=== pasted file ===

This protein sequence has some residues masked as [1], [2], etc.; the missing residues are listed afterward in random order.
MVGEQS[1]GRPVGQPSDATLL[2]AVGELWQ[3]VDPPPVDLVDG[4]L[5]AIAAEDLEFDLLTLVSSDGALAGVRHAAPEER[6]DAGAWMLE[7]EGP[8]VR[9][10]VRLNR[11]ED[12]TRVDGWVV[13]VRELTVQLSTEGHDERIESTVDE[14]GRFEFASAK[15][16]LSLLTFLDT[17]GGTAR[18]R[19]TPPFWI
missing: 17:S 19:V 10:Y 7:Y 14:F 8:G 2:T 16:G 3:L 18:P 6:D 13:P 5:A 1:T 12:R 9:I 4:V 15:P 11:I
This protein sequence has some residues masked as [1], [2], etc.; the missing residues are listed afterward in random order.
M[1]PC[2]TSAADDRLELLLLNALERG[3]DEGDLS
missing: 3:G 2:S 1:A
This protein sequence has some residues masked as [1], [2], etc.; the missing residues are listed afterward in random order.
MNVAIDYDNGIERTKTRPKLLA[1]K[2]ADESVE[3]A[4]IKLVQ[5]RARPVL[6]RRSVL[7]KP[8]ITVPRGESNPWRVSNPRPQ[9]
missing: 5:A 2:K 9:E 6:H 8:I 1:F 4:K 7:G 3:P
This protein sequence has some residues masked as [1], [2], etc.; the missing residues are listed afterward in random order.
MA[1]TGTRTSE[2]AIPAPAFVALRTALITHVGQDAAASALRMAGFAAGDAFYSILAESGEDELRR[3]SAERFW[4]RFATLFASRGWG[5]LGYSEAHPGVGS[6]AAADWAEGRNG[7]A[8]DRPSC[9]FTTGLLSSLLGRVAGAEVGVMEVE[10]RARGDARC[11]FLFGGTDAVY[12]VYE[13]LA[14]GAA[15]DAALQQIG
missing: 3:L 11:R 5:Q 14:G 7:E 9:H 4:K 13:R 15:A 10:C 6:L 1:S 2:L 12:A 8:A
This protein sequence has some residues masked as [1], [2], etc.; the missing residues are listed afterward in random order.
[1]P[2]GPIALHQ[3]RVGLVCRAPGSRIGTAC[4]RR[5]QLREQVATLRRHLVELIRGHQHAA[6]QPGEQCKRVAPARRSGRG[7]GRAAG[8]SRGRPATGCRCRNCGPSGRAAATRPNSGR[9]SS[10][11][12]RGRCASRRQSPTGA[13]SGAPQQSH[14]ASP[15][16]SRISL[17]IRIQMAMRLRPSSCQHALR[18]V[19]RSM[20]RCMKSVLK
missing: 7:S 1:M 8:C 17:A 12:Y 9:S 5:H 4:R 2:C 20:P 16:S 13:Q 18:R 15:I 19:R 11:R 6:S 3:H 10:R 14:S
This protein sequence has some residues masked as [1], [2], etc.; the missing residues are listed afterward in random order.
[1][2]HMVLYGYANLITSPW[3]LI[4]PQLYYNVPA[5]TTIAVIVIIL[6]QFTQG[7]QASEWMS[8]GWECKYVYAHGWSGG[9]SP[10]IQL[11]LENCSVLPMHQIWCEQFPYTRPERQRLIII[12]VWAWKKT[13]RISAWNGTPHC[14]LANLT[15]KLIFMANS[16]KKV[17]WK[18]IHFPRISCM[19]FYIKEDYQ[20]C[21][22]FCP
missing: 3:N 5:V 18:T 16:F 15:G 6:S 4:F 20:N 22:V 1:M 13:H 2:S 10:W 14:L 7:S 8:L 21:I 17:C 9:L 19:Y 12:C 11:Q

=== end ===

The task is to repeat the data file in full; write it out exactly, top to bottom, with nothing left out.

This protein sequence has some residues masked as [1], [2], etc.; the missing residues are listed afterward in random order.
MVGEQS[1]GRPVGQPSDATLL[2]AVGELWQ[3]VDPPPVDLVDG[4]L[5]AIAAEDLEFDLLTLVSSDGALAGVRHAAPEER[6]DAGAWMLE[7]EGP[8]VR[9][10]VRLNR[11]ED[12]TRVDGWVV[13]VRELTVQLSTEGHDERIESTVDE[14]GRFEFASAK[15][16]LSLLTFLDT[17]GGTAR[18]R[19]TPPFWI
missing: 17:S 19:V 10:Y 7:Y 14:F 8:G 2:T 16:G 3:L 18:P 6:D 13:P 5:A 1:T 12:R 9:I 4:V 15:P 11:I
This protein sequence has some residues masked as [1], [2], etc.; the missing residues are listed afterward in random order.
M[1]PC[2]TSAADDRLELLLLNALERG[3]DEGDLS
missing: 3:G 2:S 1:A
This protein sequence has some residues masked as [1], [2], etc.; the missing residues are listed afterward in random order.
MNVAIDYDNGIERTKTRPKLLA[1]K[2]ADESVE[3]A[4]IKLVQ[5]RARPVL[6]RRSVL[7]KP[8]ITVPRGESNPWRVSNPRPQ[9]
missing: 5:A 2:K 9:E 6:H 8:I 1:F 4:K 7:G 3:P
This protein sequence has some residues masked as [1], [2], etc.; the missing residues are listed afterward in random order.
MA[1]TGTRTSE[2]AIPAPAFVALRTALITHVGQDAAASALRMAGFAAGDAFYSILAESGEDELRR[3]SAERFW[4]RFATLFASRGWG[5]LGYSEAHPGVGS[6]AAADWAEGRNG[7]A[8]DRPSC[9]FTTGLLSSLLGRVAGAEVGVMEVE[10]RARGDARC[11]FLFGGTDAVY[12]VYE[13]LA[14]GAA[15]DAALQQIG
missing: 3:L 11:R 5:Q 14:G 7:E 9:H 4:K 13:R 15:A 10:C 6:L 1:S 2:L 12:A 8:A
This protein sequence has some residues masked as [1], [2], etc.; the missing residues are listed afterward in random order.
[1]P[2]GPIALHQ[3]RVGLVCRAPGSRIGTAC[4]RR[5]QLREQVATLRRHLVELIRGHQHAA[6]QPGEQCKRVAPARRSGRG[7]GRAAG[8]SRGRPATGCRCRNCGPSGRAAATRPNSGR[9]SS[10][11][12]RGRCASRRQSPTGA[13]SGAPQQSH[14]ASP[15][16]SRISL[17]IRIQMAMRLRPSSCQHALR[18]V[19]RSM[20]RCMKSVLK
missing: 7:S 1:M 8:C 17:A 12:Y 9:S 5:H 4:R 2:C 20:P 16:S 13:Q 18:R 15:I 19:R 11:R 6:S 3:H 10:R 14:S
This protein sequence has some residues masked as [1], [2], etc.; the missing residues are listed afterward in random order.
[1][2]HMVLYGYANLITSPW[3]LI[4]PQLYYNVPA[5]TTIAVIVIIL[6]QFTQG[7]QASEWMS[8]GWECKYVYAHGWSGG[9]SP[10]IQL[11]LENCSVLPMHQIWCEQFPYTRPERQRLIII[12]VWAWKKT[13]RISAWNGTPHC[14]LANLT[15]KLIFMANS[16]KKV[17]WK[18]IHFPRISCM[19]FYIKEDYQ[20]C[21][22]FCP
missing: 3:N 5:V 18:T 16:F 15:G 6:S 4:F 20:N 22:V 1:M 13:H 2:S 10:W 14:L 7:S 8:L 21:I 17:C 9:L 19:Y 12:C 11:Q